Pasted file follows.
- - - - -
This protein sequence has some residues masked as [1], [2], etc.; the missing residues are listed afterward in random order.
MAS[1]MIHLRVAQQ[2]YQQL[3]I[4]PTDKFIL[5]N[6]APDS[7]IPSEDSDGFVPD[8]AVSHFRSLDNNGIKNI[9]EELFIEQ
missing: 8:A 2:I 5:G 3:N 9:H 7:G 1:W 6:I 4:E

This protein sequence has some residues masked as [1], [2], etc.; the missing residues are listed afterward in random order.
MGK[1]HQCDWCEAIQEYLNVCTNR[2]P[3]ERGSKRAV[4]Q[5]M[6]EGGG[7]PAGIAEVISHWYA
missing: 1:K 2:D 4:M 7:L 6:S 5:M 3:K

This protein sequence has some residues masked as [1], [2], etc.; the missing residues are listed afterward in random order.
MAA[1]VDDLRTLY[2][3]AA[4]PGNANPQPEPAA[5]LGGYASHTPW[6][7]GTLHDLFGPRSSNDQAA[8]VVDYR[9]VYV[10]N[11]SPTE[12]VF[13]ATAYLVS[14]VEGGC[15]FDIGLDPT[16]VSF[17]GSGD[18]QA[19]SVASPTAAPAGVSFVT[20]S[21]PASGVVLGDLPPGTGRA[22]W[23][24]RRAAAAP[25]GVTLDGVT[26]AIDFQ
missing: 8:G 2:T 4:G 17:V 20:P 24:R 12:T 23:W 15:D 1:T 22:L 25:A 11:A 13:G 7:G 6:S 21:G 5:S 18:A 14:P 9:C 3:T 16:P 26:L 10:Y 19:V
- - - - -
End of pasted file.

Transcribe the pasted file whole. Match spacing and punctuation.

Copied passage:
This protein sequence has some residues masked as [1], [2], etc.; the missing residues are listed afterward in random order.
MAS[1]MIHLRVAQQ[2]YQQL[3]I[4]PTDKFIL[5]N[6]APDS[7]IPSEDSDGFVPD[8]AVSHFRSLDNNGIKNI[9]EELFIEQ
missing: 8:A 2:I 5:G 3:N 9:H 7:G 1:W 6:I 4:E

This protein sequence has some residues masked as [1], [2], etc.; the missing residues are listed afterward in random order.
MGK[1]HQCDWCEAIQEYLNVCTNR[2]P[3]ERGSKRAV[4]Q[5]M[6]EGGG[7]PAGIAEVISHWYA
missing: 1:K 2:D 4:M 7:L 6:S 5:M 3:K

This protein sequence has some residues masked as [1], [2], etc.; the missing residues are listed afterward in random order.
MAA[1]VDDLRTLY[2][3]AA[4]PGNANPQPEPAA[5]LGGYASHTPW[6][7]GTLHDLFGPRSSNDQAA[8]VVDYR[9]VYV[10]N[11]SPTE[12]VF[13]ATAYLVS[14]VEGGC[15]FDIGLDPT[16]VSF[17]GSGD[18]QA[19]SVASPTAAPAGVSFVT[20]S[21]PASGVVLGDLPPGTGRA[22]W[23][24]RRAAAAP[25]GVTLDGVT[26]AIDFQ
missing: 8:G 2:T 4:G 17:V 20:P 24:R 12:T 23:W 15:D 1:T 22:L 25:A 11:A 13:G 7:G 6:S 21:G 5:S 18:A 14:P 9:C 3:T 16:P 26:L 10:Y 19:V